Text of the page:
I did, well in a way. I disconnected cable TV but I took it a step further and actually took 30 seconds to find a set top box that will play video content (mpeg1,mpeg2,mp4,xvid) called the DSM-320 and it is not only dirt cheap but let's me use the TV in the living room.

      I now get a large amount of TV content from online after fixing all of it
    • video is a whole different monster...

      how about multicast?

      and before someone else replies, yeah, I know... bwahahahahaha!

  • "Someday he wants to start an Internet reality TV show."

    I'm sorry, but watching someone browse pr0n is not what I envision to be good television. Not unless they give me URLs, too.

  • It would be an interesting race between video-on-demand from incumbents like comcast, and internet video from upstarts like youtube, ifilm etc.
  • And yet... (Score:1, Troll)

    by tomstdenis (446163)
    1. Massive amounts of bandwidth
    2. Media to represent message
    3. Ability to gather audience
    4. ??? == Something to say
    5. Audience [and/or profit!]

    Same problem with Blogs you'll have with this [on top of the bw problem]. I'm sorry but just because you have a webcam and a net connection doesn't mean I want to waste part of my lifetime listening to retarded 12 yr olds emo about how life is so cruel and what not. Or how the latest iGizmo from Apple is all the craze and Vista will crush Linux or whatever...

    I
    • My thoughts exactly. The entertainment industry is unable to come up with anything worthwhile for me, So why sould I care about the latest ways they will deliver it to me or control what they deliver?
      • Usually when I get bored and need entertainment I either play videa games, write code/text/etc or just go for a walk.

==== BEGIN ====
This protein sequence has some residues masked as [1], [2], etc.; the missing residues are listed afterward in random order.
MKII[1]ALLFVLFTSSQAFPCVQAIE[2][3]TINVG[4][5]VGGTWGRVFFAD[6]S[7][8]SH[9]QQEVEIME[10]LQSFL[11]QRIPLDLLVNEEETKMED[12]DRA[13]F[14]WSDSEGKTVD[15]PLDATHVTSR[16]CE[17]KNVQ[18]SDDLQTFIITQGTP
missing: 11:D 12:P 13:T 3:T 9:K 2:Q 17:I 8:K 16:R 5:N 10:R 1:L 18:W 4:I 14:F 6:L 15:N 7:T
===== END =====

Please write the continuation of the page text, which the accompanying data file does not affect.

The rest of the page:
You don't HAVE to be sitting on your ass staring at an electron gun to be content.

        Tom
        • You don't HAVE to be sitting on your ass staring at an electron gun to be content.

          Yeah! You can lay on it and watch an LCD instead!

          It's much more fun that way.

  • What a safe bet considering every major internet portal now has their own dedicated video services (google, yahoo, msn, youtube). Popularity is not the problem, its hard to actually make any money off this crap since its stolen from other sources and teenagers are too busy spending $5 to send a 100 byte text message. It sounds like hes making his own content though, which should be very hard to profit from as the current video sources are all profiting by simply being a gateway to stolen properties. I'm
  • futurist? (Score:2, Funny)

    by toastmaster (311275)
    sort of off topic, but what schooling is required to being a futurist? is that a four-year program?
  • Before I invested in such a scheme the business plan would need to solve the following problems:

    • Tiered internet - how will you deal with the cable companies quadruple charging you to reach their customers since you're competing directly with them?
    • Last Mile - The last mile connection to 90% of the US is either the phone company or a cable company. The cable companies are owned by the content producers. The phone companies are half owned by content producers. Both can bundle their video service with the co
    • Once all those issues are solved, you would have missed the boat. The game will already be over. The real money would have already been made.

      You obviously are risk adverse, so am I, and that's ok. But, it's thinking like this that keeps folks like me and you on the sidelines watching as the world changes.

      I wish I was more visionary and dedicated. It's seeing the future and being able to knock down the barriers (like you've described) that makes great entrepreneurs. It's not like video on the internet i
      • Once all those issues are solved, you would have missed the boat. The game will already be over. The real money would have already been made.

        Real money is being made now, by the entrenched companies in the video space. The problem is, if you have a half-assed business plan that makes no sense and hope to solve fundamental problems with it later, you know problems like going against a monopoly who has already sold your customers their product, then you will not be profitable at any point. It's not that I'

  • Does anyone know of current research on increasing performance live video over IP? I don't know whether the designers of IP factored in high-density media, but with the universal adoption of TCP/IP it seems that we're "stuck"--not saying that IP isn't the best solution. Obviously we have a lot of practical applications of transferring recorded video--all the file sharing services, both web-based and client-based; BitTorrent. Are there any interesting technologies that currently exist or are on the hori